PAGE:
(Mr Dunmore) Not currently. But we are funding that sort of work in, shall I say, indirect ways. One of our initial set of programmes is out of school hours learning, which can apply to children up to the age of 16. We have £205 million for that programme UK-wide. We have allocated almost half of that already to a wide range of schemes which are about giving children—particularly, as you mentioned, disadvantaged children—opportunities which they might not otherwise have, to build their confidence and build their skills outside the classroom, and then to take those skills back into the way they perform in classroom study through curriculum subjects.

  494. Where do the applications come from for those initiatives?
  (Mr Dunmore) For that particular initiative, what it says in the policy directions and what we have translated into the way we deliver the programme, is that there has to be a named school or schools for each of the projects. Therefore, applications may come from individual schools. They may come from groups of schools working together. They may come from voluntary sector bodies. We have some very good instances of that where voluntary sector bodies have got together with a whole range of schools to deliver, for example, a particular activity in art or drama. But, also, applications may come from LEAs, who can put together consortium applications across their particular area involving the most disadvantaged schools. There are some advantages to that in terms of strategic planning and making sure you target on schools that are most in need.

  495. How many are you turning down? What proportion of those that apply are you turning down?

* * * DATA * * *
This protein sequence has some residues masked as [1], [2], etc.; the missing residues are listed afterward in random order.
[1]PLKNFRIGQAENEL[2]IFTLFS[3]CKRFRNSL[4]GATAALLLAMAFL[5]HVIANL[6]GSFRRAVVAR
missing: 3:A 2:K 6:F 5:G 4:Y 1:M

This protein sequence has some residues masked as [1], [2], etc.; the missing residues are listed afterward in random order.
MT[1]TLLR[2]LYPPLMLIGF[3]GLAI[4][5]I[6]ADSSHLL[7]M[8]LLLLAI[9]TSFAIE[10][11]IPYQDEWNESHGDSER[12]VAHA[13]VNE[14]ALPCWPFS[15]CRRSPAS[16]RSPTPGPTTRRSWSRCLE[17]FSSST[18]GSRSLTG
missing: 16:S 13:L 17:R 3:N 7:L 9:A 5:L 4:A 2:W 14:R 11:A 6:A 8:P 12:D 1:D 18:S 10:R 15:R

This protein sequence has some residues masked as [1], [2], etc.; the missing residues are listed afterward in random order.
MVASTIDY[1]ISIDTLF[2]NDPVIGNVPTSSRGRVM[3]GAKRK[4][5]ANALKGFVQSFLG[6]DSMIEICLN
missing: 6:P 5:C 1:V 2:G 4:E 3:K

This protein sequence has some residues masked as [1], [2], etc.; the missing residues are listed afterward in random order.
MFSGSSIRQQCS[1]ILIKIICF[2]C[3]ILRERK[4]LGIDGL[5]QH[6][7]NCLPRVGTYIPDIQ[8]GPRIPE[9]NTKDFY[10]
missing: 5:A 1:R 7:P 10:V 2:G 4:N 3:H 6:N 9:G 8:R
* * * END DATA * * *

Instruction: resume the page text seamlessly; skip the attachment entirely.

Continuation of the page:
(Mr Dunmore) I think it is quite successful in that respect, which may be a reflection of the fact that we are getting the application form more-or-less right. We are approving over three-quarters of the projects that come into that programme. For consortium bids that come in under the out of school hours learning programmes, it is a good deal higher than that: at the top end of the 80s, 90 per cent.

Mrs Golding

  496. I have had my copy this week from Camelot, telling me of the small amount of money they have allocated to my constituency, Newcastle-under-Lyme, but I do not see the New Opportunities Fund mentioned in it at all. How do I identify the areas where grants have been given and where you have put in money?
  (Mr Dunmore) Although it is perhaps not appropriate here, we can rehearse the grants that we have given in your constituency. Just to paint the general picture, we write to all MPs about all of the grants we award in their constituencies. I know a lot of paper crosses your desk so that may not always get through to the parts that it needs to reach. We post all of our grant awards on our web site, which is obviously accessible to anyone who wants to get into it.

  497. It does not really answer my question. I have no mention of you in the grants that have been awarded and I have been sent the full list. Is it because you have not made any grants in my constituency?
  (Mr Dunmore) No, we have made a number of grants in your constituency.

  498. Why would you not be in the list? Why would your name not be there?
  (Mr Dunmore) I am not quite sure whose list this is. Is this Camelot's list?

  499. Yes.
  (Mr Dunmore) Is it meant to be a comprehensive list of all the grants made to your constituencies?